I’ve been in two writing groups for the last four years, both of which are open to new writers. At this point, I can’t tell you the number of times a new writer has arrived and said something like…
- “I’m writing a dystopian YA novel…”
- “I’m writing a werewolf urban fantasy police procedural novel…”
- “I’m struggling with an SF thriller conspiracy novel…”
- “I’m working on a post-apocalyptic novel…”
The common element here is “novel” and, more specifically, their first novel. Ever.
Folks, writing a novel is like a marathon. For those who aren’t overly familiar with marathons, it’s 26.2 miles long. I’ll come back to this momentarily…
In the last four years, none of these new writers have published any of these novels.
Let me repeat this. None of these new writers have published any of these novels.
None. Nada. Zilch.
Because writing a novel is hard. In order to reach the finish line for a good novel, a writer has to do a lot of things right. The story concept has to sustain a novel-length work, the characters need to be well constructed, the plotting needs to be crisp, the scenes have to move the story forward effectively, etc.
Only a few of these novels were ever finished. Even when they were finished, I haven’t seen any of the writers do the kind of ruthless editing and rewriting that would be necessary to bring the novels I saw up to what I would consider a professional level.
Admittedly, my writing groups are a relatively small sample of the overall writing pool, but all of the beginning writers had the same thing in common. The novel they were writing was the first significant work they were seriously trying to get done.
On the other hand, the writers who have achieved some degree of success seem to have a few things in common, too. They’d honed their craft by working on a bunch of different works over time before they successfully completed a (publishable) novel. In the case of one author, he had a string of novels he’d either 1) abandoned part-way through, or 2) finished but had decided that they were unpublishable first drafts (that he didn’t know how to fix). Other authors honed their craft on short stories and novelettes before embarking successfully on longer works.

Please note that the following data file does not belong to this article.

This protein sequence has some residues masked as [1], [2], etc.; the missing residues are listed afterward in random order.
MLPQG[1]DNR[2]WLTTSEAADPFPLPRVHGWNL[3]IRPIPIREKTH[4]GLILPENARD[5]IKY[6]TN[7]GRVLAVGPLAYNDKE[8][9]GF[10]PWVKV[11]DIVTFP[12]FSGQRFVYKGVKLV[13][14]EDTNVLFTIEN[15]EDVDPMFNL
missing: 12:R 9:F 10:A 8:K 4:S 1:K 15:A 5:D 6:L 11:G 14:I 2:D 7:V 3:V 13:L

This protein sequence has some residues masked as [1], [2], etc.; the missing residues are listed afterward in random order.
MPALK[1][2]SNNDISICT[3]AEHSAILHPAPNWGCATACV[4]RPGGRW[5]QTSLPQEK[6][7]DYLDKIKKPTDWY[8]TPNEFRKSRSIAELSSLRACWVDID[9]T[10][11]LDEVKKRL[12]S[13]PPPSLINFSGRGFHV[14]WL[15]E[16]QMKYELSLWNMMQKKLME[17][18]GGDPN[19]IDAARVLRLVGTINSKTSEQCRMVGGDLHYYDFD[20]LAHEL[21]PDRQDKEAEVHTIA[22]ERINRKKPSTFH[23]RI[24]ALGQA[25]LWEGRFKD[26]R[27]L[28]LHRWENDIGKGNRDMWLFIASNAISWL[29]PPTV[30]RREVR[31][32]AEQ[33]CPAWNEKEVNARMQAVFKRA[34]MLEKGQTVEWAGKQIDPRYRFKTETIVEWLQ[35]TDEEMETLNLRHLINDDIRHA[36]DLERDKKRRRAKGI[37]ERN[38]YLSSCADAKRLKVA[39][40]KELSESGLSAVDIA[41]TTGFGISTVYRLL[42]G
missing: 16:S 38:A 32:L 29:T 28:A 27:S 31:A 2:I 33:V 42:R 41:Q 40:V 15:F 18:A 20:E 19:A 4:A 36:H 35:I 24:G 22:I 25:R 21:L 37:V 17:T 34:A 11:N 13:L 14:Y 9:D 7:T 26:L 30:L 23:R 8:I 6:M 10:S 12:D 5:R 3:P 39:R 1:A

Now, obviously, there are people out there who have been successful with their first novel (although we don’t know how many drafts they went through to get the novel to where it needed to be). There are people who write very fast and finish novels in two weeks. But, based on what I’ve seen, that’s not the way I’d place my bets.
Runners typically train for marathons by participating in shorter races before moving up to marathons. So, if you’re a new writer, I want you to consider honing your craft on shorter works before trying to write that masterpiece of a novel that you have in your head.
And if you do choose to develop your craft with some short stories and novelettes, go for some diversity. Write that emotional story that doesn’t have much action in it. Write the origin story for the character that’s going to be the hero in your eventual masterpiece. Do an urban fantasy mystery short story. Do a…well, you get the picture. Stretch your boundaries so you’ll be ready for that novel when the time comes.
OK, your mileage may vary. I understand this. Starting with shorter works might not be the right path for everybody. But…at least consider it. I’m getting tired of critiquing trunk novels.
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